Doing as we say in D.C., not as we (sometimes) do at home

“Insanity: doing the same thing over and over again and expecting different results.”

Few of us, given the nature of current events, hesitate even for a moment to criticize members of Congress and others in our nation’s capital for the governmental deadlock that seems to preclude any real progress in solving problems ranging from the budget and deficit to energy policies, with many other issues in between. 

Fewer of us stop to think about the many ways we’re sometimes guilty of the same sort of thinking closer to home.

I’ve had several opportunities recently to witness discussions that began the same way many of those arguments start in Congress — with an insistence on defining any new issue or opportunity by first revisiting past conflicts, by redrawing some real or imagined line in the dirt before the new battleground is established.

It happens with disappointing frequency in discussions about water, including some witnessed in my late-January jaunt to Denver for the annual meeting of the Colorado Water Congress.

I was again reminded that, here in western Colorado, we have to first mark the hydrant about the dreaded Front Range, the whole litany of historic diversions of “our” water over the Continental Divide. Only then do we attempt to resolve the various issues that will remain before us so long as most of Colorado’s population is on the sunrise side of the mountains and most of the remaining available water is over here where we’re last to see the sun before it slides beneath the western horizon.

Another reminder came earlier this month when a handful of locals gathered in a conference room on Independent Avenue for a teleconference aimed at gathering opinions on reorganizing the combined board that will govern activities of two newly-joined state agencies, the Division of Wildlife and Colorado State Parks. Multiple times, here in Grand Junction and at similar venues across the state, participants were treated to reruns of several old arguments, some of which had little to do with facilitating the merger of two separate boards into one.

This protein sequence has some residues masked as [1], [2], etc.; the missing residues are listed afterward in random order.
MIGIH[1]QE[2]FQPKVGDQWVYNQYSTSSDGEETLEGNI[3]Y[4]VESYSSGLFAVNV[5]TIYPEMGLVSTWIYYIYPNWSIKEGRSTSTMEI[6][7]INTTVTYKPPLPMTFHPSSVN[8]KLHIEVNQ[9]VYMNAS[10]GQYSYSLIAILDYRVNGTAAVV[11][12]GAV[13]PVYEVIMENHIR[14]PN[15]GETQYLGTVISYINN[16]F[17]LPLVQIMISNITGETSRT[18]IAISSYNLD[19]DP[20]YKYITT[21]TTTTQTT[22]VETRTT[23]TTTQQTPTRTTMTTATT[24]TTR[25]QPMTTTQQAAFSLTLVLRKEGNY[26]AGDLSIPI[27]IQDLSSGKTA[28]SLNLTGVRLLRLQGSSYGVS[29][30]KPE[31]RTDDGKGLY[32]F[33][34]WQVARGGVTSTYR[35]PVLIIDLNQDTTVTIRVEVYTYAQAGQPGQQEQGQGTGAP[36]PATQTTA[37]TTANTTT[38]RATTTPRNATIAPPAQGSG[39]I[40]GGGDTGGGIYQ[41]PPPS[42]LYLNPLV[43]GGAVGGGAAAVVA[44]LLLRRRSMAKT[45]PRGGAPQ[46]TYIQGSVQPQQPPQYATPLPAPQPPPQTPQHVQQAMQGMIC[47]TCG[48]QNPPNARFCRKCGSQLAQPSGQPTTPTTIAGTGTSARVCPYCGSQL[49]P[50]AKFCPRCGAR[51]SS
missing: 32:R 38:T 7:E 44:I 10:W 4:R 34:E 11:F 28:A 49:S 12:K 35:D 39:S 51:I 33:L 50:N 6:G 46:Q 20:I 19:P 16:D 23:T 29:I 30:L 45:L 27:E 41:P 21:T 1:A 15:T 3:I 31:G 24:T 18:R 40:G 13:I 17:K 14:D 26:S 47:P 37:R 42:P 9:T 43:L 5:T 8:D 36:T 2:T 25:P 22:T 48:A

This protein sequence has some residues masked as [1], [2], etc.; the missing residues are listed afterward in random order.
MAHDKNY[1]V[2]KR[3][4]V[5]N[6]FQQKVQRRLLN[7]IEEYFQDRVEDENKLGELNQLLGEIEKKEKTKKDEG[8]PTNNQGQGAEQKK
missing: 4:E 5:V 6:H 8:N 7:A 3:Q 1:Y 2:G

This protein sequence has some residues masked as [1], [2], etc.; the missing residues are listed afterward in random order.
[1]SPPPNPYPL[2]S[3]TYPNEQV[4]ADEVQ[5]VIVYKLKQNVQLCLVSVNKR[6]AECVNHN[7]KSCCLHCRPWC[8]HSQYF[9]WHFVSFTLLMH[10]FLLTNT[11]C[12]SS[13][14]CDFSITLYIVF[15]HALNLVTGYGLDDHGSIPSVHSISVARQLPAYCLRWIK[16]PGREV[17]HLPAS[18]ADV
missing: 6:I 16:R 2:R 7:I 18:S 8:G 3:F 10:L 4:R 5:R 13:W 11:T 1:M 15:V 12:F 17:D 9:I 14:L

We listened to recaps of battles over whether the governing body ought to be comprised mostly of those who “pay to play” via license fees for hunting, fishing, boats and off-road vehicles at the expense of others whose outdoor recreation might be hiking or climbing, bird watching or photography or just relaxing quietly in some state park.

Ranchers and guides, as well as members of wildlife organizations, found it necessary to hoist their flags on their versions of the high ground. Often ignored was the thought that lands, rivers and streams and wildlife might belong to all Coloradans, not just the roughly one-half of us who actively engage the resources in question and pay fees for our various activities.

Friday of last week I sat in on the meetings of a couple of Club 20 issue committees where the same sort of thing happened.

Early on in one committee’s discussion of the Colorado effort just getting under way to determine what Colorado residents might think about pressing state issues, there had to be a comparison of this new effort with several panels and commissions put in place by the Ritter administration that, in the opinion of the local speaker, resulted in little of value to those of us on the Western Slope.

In another committee, a report on issues surrounding possible designation of the Colorado National Monument as a national park included acknowledgement that old battles over access to Glade Park and Fruita’s water line and newer ones about bicycle events color the question in the eyes of some, despite the fact that there’s no difference in management practices between national parks and national monuments.

It is important that we learn from history so as not to repeat past mistakes. It’s also clear that dwelling on the past, using battles won or lost to define current issues in a way that hampers resolving them, unnecessarily delays progress.

It’s a lesson we need to learn here at home as well as in Washington, D.C.

“Loyalty to petrified opinion never yet broke a chain or freed a human soul.” — Mark Twain

 

Jim Spehar realizes he’s not immune to the illness he describes. And he welcomes your comments at .(JavaScript must be enabled to view this email address).


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